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TV Korner: DC’s Legends of Tomorrow 1.5 – “Fail-Safe”

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“You and me Grey, we’re Firestorm!”

Legends of Tomorrow consistently defies my expectations.  All I wanted was a superhero version of Doctor Who, but instead there has been a constant delivery of characterization that rounds out an incredibly diverse cast of heroes and villains.  “Fail-Safe” is no exception as a simple rescue mission turns in to an enlightening character drama that explores the physical and mental journey that the Legends have undergone since they’ve signed on to Rip’s mission.

Despite this being a heist of sorts, “Fail-Safe” focuses mainly on the emotional side of these character’s decisions in the face of the extreme possibility of failure.  I found that Mick’s development was long overdue, and Dominic Purcell surprised me with how well he conveyed his character’s dilemma with very few words.  Caity Lotz plays the hell out of the emotion of Sara’s arc really projecting her moral conflict, which calls back to her past as an assassin.  Rip’s dedication creates a much more tense atmosphere involving the entire team though.  Despite all his posturing, Rip is not used to being part of a team and so he often fails to consider his team’s drive when he makes decisions.  The gamble Rip faces puts his mission at odds with his team’s well being though, and forces him to think strategically in the realm of cooperation.  This acts not only as a significant arc for the character of Rip himself, but it also gives the rest of the Legends a chance to express some character motivations in the face of a life and death dilemma.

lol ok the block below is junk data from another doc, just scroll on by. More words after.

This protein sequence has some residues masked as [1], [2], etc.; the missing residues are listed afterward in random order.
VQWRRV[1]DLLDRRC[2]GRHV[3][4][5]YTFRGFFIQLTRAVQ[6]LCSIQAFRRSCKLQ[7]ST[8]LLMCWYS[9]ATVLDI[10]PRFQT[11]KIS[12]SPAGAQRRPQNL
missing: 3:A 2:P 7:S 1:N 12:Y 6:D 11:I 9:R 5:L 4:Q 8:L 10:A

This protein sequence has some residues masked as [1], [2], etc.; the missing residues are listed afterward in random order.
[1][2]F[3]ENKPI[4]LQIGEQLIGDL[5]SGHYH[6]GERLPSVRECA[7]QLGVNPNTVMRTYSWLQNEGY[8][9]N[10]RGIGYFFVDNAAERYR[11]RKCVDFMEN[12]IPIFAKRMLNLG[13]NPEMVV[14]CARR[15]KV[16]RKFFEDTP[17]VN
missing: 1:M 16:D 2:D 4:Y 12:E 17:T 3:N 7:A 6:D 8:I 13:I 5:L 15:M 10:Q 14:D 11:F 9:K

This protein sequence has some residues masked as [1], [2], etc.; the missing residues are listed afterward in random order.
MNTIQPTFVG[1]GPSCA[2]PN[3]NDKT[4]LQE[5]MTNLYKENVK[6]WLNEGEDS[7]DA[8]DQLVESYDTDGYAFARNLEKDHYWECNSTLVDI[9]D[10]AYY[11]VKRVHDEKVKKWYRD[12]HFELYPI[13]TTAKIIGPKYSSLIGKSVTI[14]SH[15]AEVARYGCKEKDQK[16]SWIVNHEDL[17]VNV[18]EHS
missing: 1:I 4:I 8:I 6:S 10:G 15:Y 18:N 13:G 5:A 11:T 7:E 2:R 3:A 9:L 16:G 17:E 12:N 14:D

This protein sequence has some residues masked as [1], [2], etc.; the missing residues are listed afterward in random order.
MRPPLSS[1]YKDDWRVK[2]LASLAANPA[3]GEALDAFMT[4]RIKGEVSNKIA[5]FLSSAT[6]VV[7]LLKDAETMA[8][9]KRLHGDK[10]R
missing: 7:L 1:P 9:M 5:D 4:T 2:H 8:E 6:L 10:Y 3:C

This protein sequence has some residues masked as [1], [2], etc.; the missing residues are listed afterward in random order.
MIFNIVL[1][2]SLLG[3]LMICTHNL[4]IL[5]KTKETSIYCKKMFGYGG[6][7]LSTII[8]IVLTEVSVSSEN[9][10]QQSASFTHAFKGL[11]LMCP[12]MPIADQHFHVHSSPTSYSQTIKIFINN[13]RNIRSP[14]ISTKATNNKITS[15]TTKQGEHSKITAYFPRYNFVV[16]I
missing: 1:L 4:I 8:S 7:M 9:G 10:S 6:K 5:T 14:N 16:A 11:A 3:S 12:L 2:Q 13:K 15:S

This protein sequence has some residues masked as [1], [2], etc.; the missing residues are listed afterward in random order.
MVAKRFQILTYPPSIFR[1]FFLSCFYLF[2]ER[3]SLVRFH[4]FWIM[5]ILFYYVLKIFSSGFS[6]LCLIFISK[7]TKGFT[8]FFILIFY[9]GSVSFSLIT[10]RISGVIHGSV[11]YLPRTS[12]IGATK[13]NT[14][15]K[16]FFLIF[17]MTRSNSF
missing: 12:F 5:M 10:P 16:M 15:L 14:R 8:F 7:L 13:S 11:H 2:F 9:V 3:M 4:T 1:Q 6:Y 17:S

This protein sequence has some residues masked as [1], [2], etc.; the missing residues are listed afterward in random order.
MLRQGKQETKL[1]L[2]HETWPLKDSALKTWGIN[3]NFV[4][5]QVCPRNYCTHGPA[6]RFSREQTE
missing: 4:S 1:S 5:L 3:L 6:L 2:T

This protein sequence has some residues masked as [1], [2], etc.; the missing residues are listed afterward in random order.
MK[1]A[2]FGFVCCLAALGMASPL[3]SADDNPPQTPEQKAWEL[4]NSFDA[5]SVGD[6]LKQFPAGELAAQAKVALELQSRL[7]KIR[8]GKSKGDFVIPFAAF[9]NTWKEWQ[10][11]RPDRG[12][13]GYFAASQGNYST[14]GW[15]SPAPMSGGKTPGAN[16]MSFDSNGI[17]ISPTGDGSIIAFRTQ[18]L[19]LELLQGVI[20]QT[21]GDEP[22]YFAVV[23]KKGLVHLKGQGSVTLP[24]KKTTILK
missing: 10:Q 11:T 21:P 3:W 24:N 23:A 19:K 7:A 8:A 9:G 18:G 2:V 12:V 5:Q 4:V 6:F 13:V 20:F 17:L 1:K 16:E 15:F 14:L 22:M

Final Word: There’re a lot of quiet moments in “Fail-Safe” that successfully convey emotions of the characters, as well as some throwbacks, references, and allusions that round out a complex plotline (A personal favorite ended up being Victor Garber’s Martin Stein commenting on the anti-LGBTQ agenda in modern Russia).  A lot of characters move forward quite significantly in their arcs, and a lot of complex themes are given the limelight as the story deals with cooperation, the greater good, and the price of discovery.  As much as I’m looking forward to the next episode, I have to be admit that “Fail-Safe” is a surprisingly enlightening look at the motivations that drive the Legends.

“Fail-Safe” gets a 9/10.  The things these characters go through defy practically every superhero trope out there, and the sci-fi elements translate thematically as well as compositionally.  No acting really lets down the story, and the action works out well. 

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